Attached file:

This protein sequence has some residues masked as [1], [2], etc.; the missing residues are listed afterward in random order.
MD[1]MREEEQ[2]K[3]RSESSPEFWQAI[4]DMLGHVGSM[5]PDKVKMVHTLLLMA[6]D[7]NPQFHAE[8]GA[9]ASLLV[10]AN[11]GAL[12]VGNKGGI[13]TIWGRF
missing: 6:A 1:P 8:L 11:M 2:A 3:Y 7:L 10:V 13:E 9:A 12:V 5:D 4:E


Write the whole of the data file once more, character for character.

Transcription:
This protein sequence has some residues masked as [1], [2], etc.; the missing residues are listed afterward in random order.
MD[1]MREEEQ[2]K[3]RSESSPEFWQAI[4]DMLGHVGSM[5]PDKVKMVHTLLLMA[6]D[7]NPQFHAE[8]GA[9]ASLLV[10]AN[11]GAL[12]VGNKGGI[13]TIWGRF
missing: 6:A 1:P 8:L 11:M 2:A 3:Y 7:L 10:V 13:E 9:A 12:V 5:D 4:E